After gaining an advantage in the global race for battery electric vehicle adoption, China seems to be gearing up for hydrogen fuel cell (HFC), another green energy solution for vehicles. Earlier this month, on 2nd November 2020, China State Council has announced a 15-year plan for new-energy vehicles that focuses on building fuel-cell supply chain and developing hydrogen fuel cell trucks and buses.
This move comes as part of China’s strategy of reducing carbon emissions by 2030, that was set by Chinese President Xi Jinping.
The world’s biggest electric vehicle market has been mulling the options for alternative fuel sources. The hydrogen fuel cell is one of them, the Chinese government is promoting hydrogen-powered cars, trucks and buses. Beijing is offering the cities rewards to achieve HFC technology adoption target.
While hydrogen fuel cell as a power source for cars and light trucks might not be much viable, but it may work fine for the freight hauliers like heavy trucks. China seems to be emphasising on that segment only.
What’re experts saying?
Interestingly, the move to adopt hydrogen fuel cell technology for vehicle energy comes defying Tesla CEO Elon Musk’s stance towards the HFC. Musk has been mocking the idea of using hydrogen fuel cell technology as a substitute for fossil fuels for quite a long time. Back in June, Tesla CEO tweeted “Fuel cells = fool sells”, mocking the idea of using hydrogen fuel cells instead of electric batteries to power the next-generation zero-emission vehicles.
So far, using hydrogen fuel cell technology has invoked mixed reactions from the expert fraternity. While, experts across the world have been promoting hydrogen fuel cell technology as a substitute for fossil fuel, along with the electric batteries, many in the fraternity differ from this idea.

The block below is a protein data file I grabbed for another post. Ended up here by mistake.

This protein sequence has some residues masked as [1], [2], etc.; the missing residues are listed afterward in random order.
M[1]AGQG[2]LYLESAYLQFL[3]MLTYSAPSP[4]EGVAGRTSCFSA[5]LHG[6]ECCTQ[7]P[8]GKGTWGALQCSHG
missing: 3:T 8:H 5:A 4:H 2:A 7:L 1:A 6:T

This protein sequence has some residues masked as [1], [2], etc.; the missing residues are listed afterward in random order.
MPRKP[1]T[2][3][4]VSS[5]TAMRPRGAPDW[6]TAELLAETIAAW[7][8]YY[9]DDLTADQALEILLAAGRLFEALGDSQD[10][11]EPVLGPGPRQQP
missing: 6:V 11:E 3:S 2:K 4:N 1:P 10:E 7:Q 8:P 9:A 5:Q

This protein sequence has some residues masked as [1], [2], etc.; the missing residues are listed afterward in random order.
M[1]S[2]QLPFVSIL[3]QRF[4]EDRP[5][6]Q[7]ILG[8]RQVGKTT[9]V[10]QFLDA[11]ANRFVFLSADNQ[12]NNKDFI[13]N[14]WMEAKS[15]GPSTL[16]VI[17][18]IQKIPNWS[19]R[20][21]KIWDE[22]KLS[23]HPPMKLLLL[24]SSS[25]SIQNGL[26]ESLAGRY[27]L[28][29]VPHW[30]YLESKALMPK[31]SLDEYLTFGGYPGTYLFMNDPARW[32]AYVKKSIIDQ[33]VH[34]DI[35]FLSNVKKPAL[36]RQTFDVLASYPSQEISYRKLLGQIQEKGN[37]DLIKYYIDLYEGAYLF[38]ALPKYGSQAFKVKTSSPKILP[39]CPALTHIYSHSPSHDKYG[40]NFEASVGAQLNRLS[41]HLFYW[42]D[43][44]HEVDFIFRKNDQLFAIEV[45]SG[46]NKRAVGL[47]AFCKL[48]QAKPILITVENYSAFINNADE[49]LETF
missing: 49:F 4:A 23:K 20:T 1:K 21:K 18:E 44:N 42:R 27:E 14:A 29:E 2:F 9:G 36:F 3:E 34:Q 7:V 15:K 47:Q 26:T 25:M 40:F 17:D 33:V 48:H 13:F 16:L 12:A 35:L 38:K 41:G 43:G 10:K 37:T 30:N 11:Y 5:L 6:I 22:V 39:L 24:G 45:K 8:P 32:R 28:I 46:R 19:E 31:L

French thinktank Ifri’s member fellow Kevin Jianjun Tu said in October 2020 that, hydrogen is expected to play a much more important role to drastically decrease China’s greenhouse gas emissions.
According to Cambridge based research firm IDTechEx, fuel-cell vehicles will continue to be a commercial failure for the next two decades. BloombergNEF analysts Siyi Mi and Jinghong Lyu have indicated that China’s new 15-year energy and transportation plan comes with lack of details. They also said that the plan indicates Chinese policymakers are still deliberating over the role of hydrogen in China’s energy economy as the country aims to move toward a net-zero economy by 2060.
China’s 15-year energy and transportation plan
China is planning to have 1 million fuel cell vehicles on roads by 2030. Presently, most of the commercial hydrogen in China is derived from fossil fuel sources and is more expensive than electricity. Hence, using hydrogen fuel cell technology for the heavy trucks and buses presently is not economically viable.
However, as part of China’s new strategy, new wind and solar installation in Inner Mongolia is expected to produce up to 500,000 tons of hydrogen every year starting from 2021. Also, the country’s state-owned oil refiner Sinopec said last month that it is investing in hydrogen production, transportation, and fuel cells. Sinopec is also building a network of hydrogen fuel cell-powered vehicle refuelling stations.
China’s electric car movement’s father figure Wan Gang, who is also the Vice Chairman of China’s national advisory body for policymaking, said that pure battery electric vehicles and hydrogen fuel cell-powered vehicles are equally important in the country’s new energy vehicle development strategy and will coexist in the long run.
Anhui Mingtian Hydrogen Energy Technology, a startup that develops fuel cell stacks and other components for hydrogen vehicles believes that China will become the world’s largest market for hydrogen fuel cell vehicles within 3 years and will have half a million of them on the road by 2035.
Where do automakers stand?
Several automakers present in China are working on hydrogen fuel cell vehicles. While many of the Chinese companies are trying to tap into the segment in a bid to grab a large chunk of the market pie, major global automakers like Toyota and Hyundai too are working on the same.
According to Toyota, China’s focus on hydrogen fuel cell technology comes in the line with the Japanese automaker’s thinking. The auto company also believes that the Chinese market will be heavily dominated by hydrogen fuel cell-powered heavy trucks and buses in the near future.
South Korean auto giant Hyundai believes China has massive potential for hydrogen fuel cell-powered commercial vehicles. Hyundai has already inked agreements with five Chinese partners to promote hydrogen fuel cell commercial vehicles. Under these agreements, the auto companies aim to introduce 4,000 HFC commercial vehicles in China by 2025.